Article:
John Turner on the Post-2008 Crisis in the Discipline of Economics

4 10 2013

Professor John Turner, who is a financial historian at Queen’s University Belfast, has posted some interesting thoughts about the post-2008 crisis in economics. The 2008 GFC hasn’t exactly discredited mainstream economics, but it has caused people to ask some tough questions about the limitations of this intellectual tradition.

Five years after the collapse of Lehman Brothers, economists are still picking over the corpse of the financial system in an attempt to understand why the financial crisis happened. Some simply blame capitalism. Such a view is naive at best. For others,and I include myself in this camp, there probably wasn’t enough capitalism. In this op-edRoman Frydman and Michael Goldberg, extremely insightful economists, point the finger of blame elsewhere – the discipline of economics. Economists had totally the wrong economic models in their toolkit – they had models which assumed that the economy works in a mechanistic way, much like a complex piece of machinery. This reduces economics to an engineering problem. But at its heart, economics is a social and political science. The real issue for me is not whether economists had the wrong models (they quite obviously did), but why did they have the wrong models.

Read more here.

The film Inside Job is about the complicity of the economics profession in the policies that led to the GFC. The film talks about possible conflicts of interest and advances a sort of theory of disciplinary capture which is analogous to the regulatory capture often associated with the financial sector.  In regulatory capture, the industry being regulated exerts undue influence over the regulatory body, perhaps through revolving door recruitment. In disciplinary capture, key members of an academic discipline are persuaded to advance  a set of arguments that is congruent with the industry’s PR and lobbying campaigns.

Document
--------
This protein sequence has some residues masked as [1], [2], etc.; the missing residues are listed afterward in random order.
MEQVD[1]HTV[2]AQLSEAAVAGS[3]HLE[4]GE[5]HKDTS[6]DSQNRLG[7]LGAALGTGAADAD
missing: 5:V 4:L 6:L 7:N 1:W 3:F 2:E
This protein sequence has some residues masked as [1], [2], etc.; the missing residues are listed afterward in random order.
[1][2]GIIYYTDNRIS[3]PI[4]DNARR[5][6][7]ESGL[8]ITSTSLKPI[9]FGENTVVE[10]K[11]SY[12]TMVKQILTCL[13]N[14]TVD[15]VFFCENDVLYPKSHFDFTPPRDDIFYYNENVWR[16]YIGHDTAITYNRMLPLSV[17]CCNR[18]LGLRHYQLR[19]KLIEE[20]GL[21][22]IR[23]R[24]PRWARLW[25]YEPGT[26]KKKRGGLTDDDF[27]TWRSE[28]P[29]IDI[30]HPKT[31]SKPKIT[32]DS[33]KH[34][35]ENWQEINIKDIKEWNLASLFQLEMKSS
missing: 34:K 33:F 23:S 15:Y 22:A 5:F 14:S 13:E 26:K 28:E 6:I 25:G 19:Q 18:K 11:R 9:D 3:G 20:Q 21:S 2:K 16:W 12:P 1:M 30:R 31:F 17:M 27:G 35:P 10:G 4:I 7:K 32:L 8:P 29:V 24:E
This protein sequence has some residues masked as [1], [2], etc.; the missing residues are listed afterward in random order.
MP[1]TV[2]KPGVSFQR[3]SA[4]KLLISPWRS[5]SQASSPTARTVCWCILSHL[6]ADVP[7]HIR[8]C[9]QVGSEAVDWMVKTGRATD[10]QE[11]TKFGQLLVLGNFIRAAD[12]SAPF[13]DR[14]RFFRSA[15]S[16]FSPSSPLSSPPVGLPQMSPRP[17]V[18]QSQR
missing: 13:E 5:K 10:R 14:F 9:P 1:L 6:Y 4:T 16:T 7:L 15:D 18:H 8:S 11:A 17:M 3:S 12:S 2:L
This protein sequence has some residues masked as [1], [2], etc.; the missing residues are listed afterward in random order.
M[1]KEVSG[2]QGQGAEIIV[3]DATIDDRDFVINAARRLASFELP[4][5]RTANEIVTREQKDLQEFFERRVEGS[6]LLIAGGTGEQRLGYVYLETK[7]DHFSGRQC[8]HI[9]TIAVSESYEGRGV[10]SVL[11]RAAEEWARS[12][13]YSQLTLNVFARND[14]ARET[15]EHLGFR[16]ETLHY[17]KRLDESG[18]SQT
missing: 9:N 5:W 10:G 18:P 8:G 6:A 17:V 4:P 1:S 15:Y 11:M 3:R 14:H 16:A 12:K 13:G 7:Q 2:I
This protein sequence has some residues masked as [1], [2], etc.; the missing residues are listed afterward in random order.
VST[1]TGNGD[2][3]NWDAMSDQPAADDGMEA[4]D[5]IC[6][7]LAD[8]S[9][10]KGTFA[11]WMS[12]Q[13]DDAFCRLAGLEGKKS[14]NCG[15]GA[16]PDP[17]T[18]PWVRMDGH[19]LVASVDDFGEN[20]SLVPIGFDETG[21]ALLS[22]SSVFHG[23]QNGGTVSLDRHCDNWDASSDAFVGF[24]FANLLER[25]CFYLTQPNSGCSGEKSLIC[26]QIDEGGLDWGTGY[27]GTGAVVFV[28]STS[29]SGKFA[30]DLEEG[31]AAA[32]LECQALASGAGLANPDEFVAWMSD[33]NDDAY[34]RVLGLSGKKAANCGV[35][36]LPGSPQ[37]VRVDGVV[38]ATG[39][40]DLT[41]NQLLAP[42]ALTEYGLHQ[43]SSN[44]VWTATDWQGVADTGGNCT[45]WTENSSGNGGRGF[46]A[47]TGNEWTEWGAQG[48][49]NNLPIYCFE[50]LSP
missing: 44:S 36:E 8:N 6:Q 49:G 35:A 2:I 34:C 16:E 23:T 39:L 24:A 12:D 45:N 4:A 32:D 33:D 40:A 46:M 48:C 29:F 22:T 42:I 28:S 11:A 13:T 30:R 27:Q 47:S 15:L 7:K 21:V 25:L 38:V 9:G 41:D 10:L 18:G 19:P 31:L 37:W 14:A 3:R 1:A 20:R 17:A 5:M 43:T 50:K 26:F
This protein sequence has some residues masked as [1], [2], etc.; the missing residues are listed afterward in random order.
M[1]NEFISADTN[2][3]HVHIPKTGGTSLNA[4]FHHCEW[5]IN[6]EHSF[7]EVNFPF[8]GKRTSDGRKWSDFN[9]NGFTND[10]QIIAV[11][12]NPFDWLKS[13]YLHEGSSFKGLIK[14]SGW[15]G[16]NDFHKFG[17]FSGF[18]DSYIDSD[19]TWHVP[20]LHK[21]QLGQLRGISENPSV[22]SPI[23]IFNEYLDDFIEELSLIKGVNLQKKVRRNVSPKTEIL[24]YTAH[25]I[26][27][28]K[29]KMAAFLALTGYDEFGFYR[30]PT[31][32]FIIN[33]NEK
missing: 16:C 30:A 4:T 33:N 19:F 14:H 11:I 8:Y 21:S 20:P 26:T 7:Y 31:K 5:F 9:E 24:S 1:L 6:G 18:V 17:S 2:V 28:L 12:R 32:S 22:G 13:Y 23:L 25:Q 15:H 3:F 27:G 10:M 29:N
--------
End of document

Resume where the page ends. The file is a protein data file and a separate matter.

Personally, I don’t think that disciplinary capture explains the more fundamental problems in mainstream economics, which go well beyond the few economists with close ties to Wall Street. I think that the problems in the discipline of economics are much deeper and are rooted in the rational actor to which mainstream economists subscribe. As many people have shown, this model does a poor job of accounting for the behaviour of investors in particular historical contexts. Investors and other participants in capital markets are actually more altruistic than the rational actor model suggests. That was certainly the conclusion I reached in an article that was published earlier this year. That article examines the extent to which  political views of turn of the last century British investors influenced the global allocation of British capital. Much of the existing literature on pre-1914 British investment overseas dismisses the possibility that the pattern in Britain’s capital exports was significantly affected by imperial patriotism. This article suggests that imperial sentiment did indeed influence the destination of British capital exports; at least some British investors were willing to accept a lower anticipated rate of return because they valued the psychological satisfaction of investing in territories that happened to be part of the British Empire.